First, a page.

The world is changing fast and to keep up you need local knowledge with global context.
By Alec Hogg
My childhood hometown of Newcastle in Northern Natal was typical of the time. In those years before television arrived in South Africa, the highlight of any pre-teen’s weekly entertainment was a packed Saturday afternoon matinée at The Plaza, the only movie house in a 100 km radius.
Those days, Hollywood’s latest would only reach Johannesburg months after release. It took years to wind a slow path to The Plaza. So, the Saturday matinée was often decades old – including one of my favourites, the memorable 1939 classic, “Beau Geste,” a tale of three derring-do English brothers who joined the French Foreign Legion in North Africa.___STEADY_PAYWALL___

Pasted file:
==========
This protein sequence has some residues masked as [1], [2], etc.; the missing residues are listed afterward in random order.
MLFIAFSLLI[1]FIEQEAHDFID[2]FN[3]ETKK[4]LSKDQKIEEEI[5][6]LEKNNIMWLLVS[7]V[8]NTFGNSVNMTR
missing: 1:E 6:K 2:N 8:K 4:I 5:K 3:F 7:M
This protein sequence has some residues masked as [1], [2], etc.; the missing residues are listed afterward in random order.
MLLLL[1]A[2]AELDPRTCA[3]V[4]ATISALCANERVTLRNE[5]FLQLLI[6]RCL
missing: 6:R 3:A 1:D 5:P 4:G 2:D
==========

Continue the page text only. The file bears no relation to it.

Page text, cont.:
I was reminded of that movie by R.W. Johnson’s latest column. The French Foreign Legion has been operating in Africa since its creation in 1831. That imbued deep institutional memory, a point Johnson makes while explaining the blunder by those Francophone nations which have ejected the Legion and replaced it with Wagner mercenaries.
The consequences will run deeper than just another tragedy of African ‘democracy.’ As any rational mind could have predicted, Wagner is proving to be far less effective than the Legionairres. As a result, long-sealed doors are suddenly opening for jihadists. Increasingly so, as Putin is now withdrawing Wagner resources from Africa to support his 628-day-old ‘special military operation’ in Ukraine.
The result: ISIS and al-Qaeda have never been better placed to establish a permanent foothold in Sub-Saharan Africa. This matters for South Africans. Hundreds of SANDF troops are already in Mozambique fighting extremists. Given the country’s AU commitments, there could soon be many more required further north.
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Cyril Ramaphosa: The Audio Biography
Listen to the story of Cyril Ramaphosa's rise to presidential power, narrated by our very own Alec Hogg.